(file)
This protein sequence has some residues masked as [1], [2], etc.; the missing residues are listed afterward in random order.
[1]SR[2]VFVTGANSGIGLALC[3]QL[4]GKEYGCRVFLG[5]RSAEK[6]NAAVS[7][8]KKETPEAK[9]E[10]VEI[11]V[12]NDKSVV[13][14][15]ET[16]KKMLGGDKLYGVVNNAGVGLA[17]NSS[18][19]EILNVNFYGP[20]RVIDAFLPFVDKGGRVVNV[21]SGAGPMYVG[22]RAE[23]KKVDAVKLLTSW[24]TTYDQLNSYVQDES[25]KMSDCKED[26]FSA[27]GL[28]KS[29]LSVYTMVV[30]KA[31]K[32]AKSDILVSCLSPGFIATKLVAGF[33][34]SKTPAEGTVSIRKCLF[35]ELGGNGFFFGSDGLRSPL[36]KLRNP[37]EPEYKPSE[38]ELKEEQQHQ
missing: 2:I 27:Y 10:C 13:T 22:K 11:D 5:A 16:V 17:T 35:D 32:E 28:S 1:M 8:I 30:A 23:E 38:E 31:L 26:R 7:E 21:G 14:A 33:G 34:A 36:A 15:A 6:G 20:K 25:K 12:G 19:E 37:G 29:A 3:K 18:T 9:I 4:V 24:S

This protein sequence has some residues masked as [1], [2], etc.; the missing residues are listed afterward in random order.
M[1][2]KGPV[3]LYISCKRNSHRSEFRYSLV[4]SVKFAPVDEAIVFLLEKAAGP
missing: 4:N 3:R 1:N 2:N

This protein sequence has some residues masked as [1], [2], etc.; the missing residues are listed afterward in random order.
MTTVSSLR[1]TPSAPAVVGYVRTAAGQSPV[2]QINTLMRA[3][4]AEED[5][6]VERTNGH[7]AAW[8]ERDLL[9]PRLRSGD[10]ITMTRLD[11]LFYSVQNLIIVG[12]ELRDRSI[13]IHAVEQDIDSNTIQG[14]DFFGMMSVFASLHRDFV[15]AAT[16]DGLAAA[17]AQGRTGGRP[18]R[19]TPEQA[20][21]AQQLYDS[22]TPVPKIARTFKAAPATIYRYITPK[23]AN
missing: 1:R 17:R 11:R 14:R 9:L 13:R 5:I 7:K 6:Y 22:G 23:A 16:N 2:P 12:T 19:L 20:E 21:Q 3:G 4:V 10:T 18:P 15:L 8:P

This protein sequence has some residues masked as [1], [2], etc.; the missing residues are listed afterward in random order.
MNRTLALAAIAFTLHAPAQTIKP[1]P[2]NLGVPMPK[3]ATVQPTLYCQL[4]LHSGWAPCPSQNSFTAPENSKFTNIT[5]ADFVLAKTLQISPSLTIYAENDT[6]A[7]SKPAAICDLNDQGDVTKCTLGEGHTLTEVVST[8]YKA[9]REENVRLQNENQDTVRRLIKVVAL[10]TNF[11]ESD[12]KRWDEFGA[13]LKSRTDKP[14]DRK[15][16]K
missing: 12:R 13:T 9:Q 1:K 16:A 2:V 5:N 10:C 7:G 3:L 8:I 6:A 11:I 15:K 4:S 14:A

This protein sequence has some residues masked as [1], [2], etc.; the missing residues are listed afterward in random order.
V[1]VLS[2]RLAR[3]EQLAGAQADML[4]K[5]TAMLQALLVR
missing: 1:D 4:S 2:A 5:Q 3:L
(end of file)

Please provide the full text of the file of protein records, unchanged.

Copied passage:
This protein sequence has some residues masked as [1], [2], etc.; the missing residues are listed afterward in random order.
[1]SR[2]VFVTGANSGIGLALC[3]QL[4]GKEYGCRVFLG[5]RSAEK[6]NAAVS[7][8]KKETPEAK[9]E[10]VEI[11]V[12]NDKSVV[13][14][15]ET[16]KKMLGGDKLYGVVNNAGVGLA[17]NSS[18][19]EILNVNFYGP[20]RVIDAFLPFVDKGGRVVNV[21]SGAGPMYVG[22]RAE[23]KKVDAVKLLTSW[24]TTYDQLNSYVQDES[25]KMSDCKED[26]FSA[27]GL[28]KS[29]LSVYTMVV[30]KA[31]K[32]AKSDILVSCLSPGFIATKLVAGF[33][34]SKTPAEGTVSIRKCLF[35]ELGGNGFFFGSDGLRSPL[36]KLRNP[37]EPEYKPSE[38]ELKEEQQHQ
missing: 2:I 27:Y 10:C 13:T 22:K 11:D 5:A 16:V 17:T 35:D 32:E 28:S 1:M 8:I 30:A 23:E 38:E 31:L 26:R 7:E 21:G 14:A 33:G 34:A 36:A 15:A 6:G 20:K 25:K 12:G 19:E 37:G 29:A 3:K 18:T 9:I 4:V 24:S

This protein sequence has some residues masked as [1], [2], etc.; the missing residues are listed afterward in random order.
M[1][2]KGPV[3]LYISCKRNSHRSEFRYSLV[4]SVKFAPVDEAIVFLLEKAAGP
missing: 4:N 3:R 1:N 2:N

This protein sequence has some residues masked as [1], [2], etc.; the missing residues are listed afterward in random order.
MTTVSSLR[1]TPSAPAVVGYVRTAAGQSPV[2]QINTLMRA[3][4]AEED[5][6]VERTNGH[7]AAW[8]ERDLL[9]PRLRSGD[10]ITMTRLD[11]LFYSVQNLIIVG[12]ELRDRSI[13]IHAVEQDIDSNTIQG[14]DFFGMMSVFASLHRDFV[15]AAT[16]DGLAAA[17]AQGRTGGRP[18]R[19]TPEQA[20][21]AQQLYDS[22]TPVPKIARTFKAAPATIYRYITPK[23]AN
missing: 1:R 17:R 11:R 14:R 9:L 13:R 5:I 7:K 6:Y 22:G 23:A 16:N 2:P 12:T 19:L 20:E 21:Q 3:G 4:V 10:T 18:P 15:L 8:P

This protein sequence has some residues masked as [1], [2], etc.; the missing residues are listed afterward in random order.
MNRTLALAAIAFTLHAPAQTIKP[1]P[2]NLGVPMPK[3]ATVQPTLYCQL[4]LHSGWAPCPSQNSFTAPENSKFTNIT[5]ADFVLAKTLQISPSLTIYAENDT[6]A[7]SKPAAICDLNDQGDVTKCTLGEGHTLTEVVST[8]YKA[9]REENVRLQNENQDTVRRLIKVVAL[10]TNF[11]ESD[12]KRWDEFGA[13]LKSRTDKP[14]DRK[15][16]K
missing: 12:R 13:T 9:Q 1:K 16:A 2:V 5:N 10:C 7:G 3:L 8:I 6:A 11:I 15:K 4:S 14:A

This protein sequence has some residues masked as [1], [2], etc.; the missing residues are listed afterward in random order.
V[1]VLS[2]RLAR[3]EQLAGAQADML[4]K[5]TAMLQALLVR
missing: 1:D 4:S 2:A 5:Q 3:L